Volume 15, Number 3, September 2008Xth European Multicolloquium of Parasitology (EMOP-10, Paris, August 24-28, 2008)
|Page(s)||233 - 236|
|Published online||15 September 2008|
Xth EMOP, August 2008
Molecular epidemiology of African trypanosomiasis: the contributions of David George Godfrey OBE to the biochemical characterization of trypanosomes*
School of Biological Sciences, University of Bristol, Bristol BS8 1UG, UK
** Tel.: 44 (0)1 17 928 8249 – E-mail: email@example.com
The accurate identification of the causative organisms of disease is fundamental to the study of epidemiology. Hence molecular tools are now widely used to detect and distinguish pathogens, and have greatly improved our understanding of epidemiology. David Godfrey pioneered the use of molecular markers in the epidemiology of African trypanosomiasis, thus enabling the light of reliable evidence to shine on this previously problematic and controversial subject area. From the early 1970’s David’s group employed first isoenzyme electrophoresis and subsequently DNAbased characterization methods to aid identification of trypanosomes collected from a range of endemic countries across Africa. These investigations had a major impact on our understanding of the zoonotic nature of human trypanosomiasis in Africa and of the genetic diversity of African trypanosomes.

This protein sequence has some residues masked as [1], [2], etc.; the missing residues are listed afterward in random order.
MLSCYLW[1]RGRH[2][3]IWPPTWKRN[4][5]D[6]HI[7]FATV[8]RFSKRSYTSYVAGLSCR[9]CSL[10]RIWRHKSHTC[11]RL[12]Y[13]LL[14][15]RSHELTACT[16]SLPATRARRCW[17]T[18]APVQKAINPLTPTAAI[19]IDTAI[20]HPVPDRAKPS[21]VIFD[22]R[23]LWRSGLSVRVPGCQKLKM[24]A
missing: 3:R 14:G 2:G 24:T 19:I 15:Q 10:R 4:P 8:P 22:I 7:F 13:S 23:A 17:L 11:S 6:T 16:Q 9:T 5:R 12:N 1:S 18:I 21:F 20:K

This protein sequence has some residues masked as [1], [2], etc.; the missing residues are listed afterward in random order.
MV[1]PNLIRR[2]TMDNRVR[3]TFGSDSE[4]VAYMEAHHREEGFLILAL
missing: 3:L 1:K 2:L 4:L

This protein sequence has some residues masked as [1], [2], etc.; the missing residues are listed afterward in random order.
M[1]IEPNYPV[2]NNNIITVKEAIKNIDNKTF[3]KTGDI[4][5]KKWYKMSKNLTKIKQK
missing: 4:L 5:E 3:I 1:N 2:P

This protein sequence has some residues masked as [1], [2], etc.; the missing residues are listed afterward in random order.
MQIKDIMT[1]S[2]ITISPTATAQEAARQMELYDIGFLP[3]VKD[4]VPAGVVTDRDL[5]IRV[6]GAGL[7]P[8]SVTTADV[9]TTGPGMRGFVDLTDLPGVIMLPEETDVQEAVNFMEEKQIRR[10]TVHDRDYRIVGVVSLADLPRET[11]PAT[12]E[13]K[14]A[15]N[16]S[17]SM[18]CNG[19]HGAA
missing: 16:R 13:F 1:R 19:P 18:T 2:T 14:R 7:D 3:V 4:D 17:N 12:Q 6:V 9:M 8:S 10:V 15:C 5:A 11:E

Key words: African trypanosomiasis / Trypanosoma brucei / Trypanosoma congolense / Trypanosoma vivax / isoenzyme electrophoresis / reservoir hosts / numerical taxonomy / clonality
© PRINCEPS Editions, Paris, 2008, transferred to Société Française de Parasitologie
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